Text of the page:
This is hilarious. A pair of annoying pundits were doing their annoying punditry on C-SPAN, and their mom called into the show. To scold them for being so annoying. The first thirty seconds are hilarious, just to see the looks on their faces.

How far do you go with collaborative coding? Simon Goring makes the point that when you’re the collaborator dude on a project, it matters that other people in the project can understand what you’re doing. On the other hand, the reason people collaborate with coders is because they provide specialized skills, but working to avoid being needlessly inaccessible is still important.

I apparently missed this great piece in TREE two years ago by Fischer, Ritchie & Hanspach: about the important of Quality of science over Quantity of science in publishing. Box 1 in the paper has a very specific “roadmap” to get academia beyond quantity. The road looks as navigable as the road to Mordor or the route in the Phantom Tollbooth, but that doesn’t mean it’s not worth the trip. Euan Ritchie puts this paper in perspective on his site.

What do obscenely inexpensive oil prices mean for the future of oil exploitation? To keep this place from becoming a furnace, massive amounts of oil reserves must stay in the ground, resulting in lost profit for people making money off of greenhouse gas emissions. It’s a dilemma that as we become more fuel efficient and ramp up use of alternative energy sources, the demand for oil will drop relative to supply, resulting in cheap oil prices. Which’ll in turn make people want to use oil. Here’s a piece where we hear what Al Gore has to say about it.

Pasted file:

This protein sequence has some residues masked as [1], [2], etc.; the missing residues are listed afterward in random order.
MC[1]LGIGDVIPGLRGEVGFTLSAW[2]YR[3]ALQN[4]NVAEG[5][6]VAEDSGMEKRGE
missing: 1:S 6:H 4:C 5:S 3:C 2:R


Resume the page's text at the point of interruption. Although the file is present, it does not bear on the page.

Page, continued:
There’s a new tree for birds, with a lot of interesting finds.The Avian Phylogenomics Project site, which manages to be both slick and useful. Among the key results are that what we’ve called raptors are, for sure, not a monophyletic group. And a lot, lot more.

This new field station built by the University of Chicago is a gorgeous structure. So purty that it was written up with a bunch of photos in the New York Times Home and Garden section.

One year ago (back when people would leave comments with additional recommended reads, boy that was great, hint hint), Wendy recommended the book The Evolution of Calpurnia Tate. Well, I finally read it. It was really good. If there’s an aspiring naturalist in your life, especially though not necessarily a tweenish girl, this could be a nice present. And I just saw while preparing this link that next year a followup is due! That will be a nice read, I bet.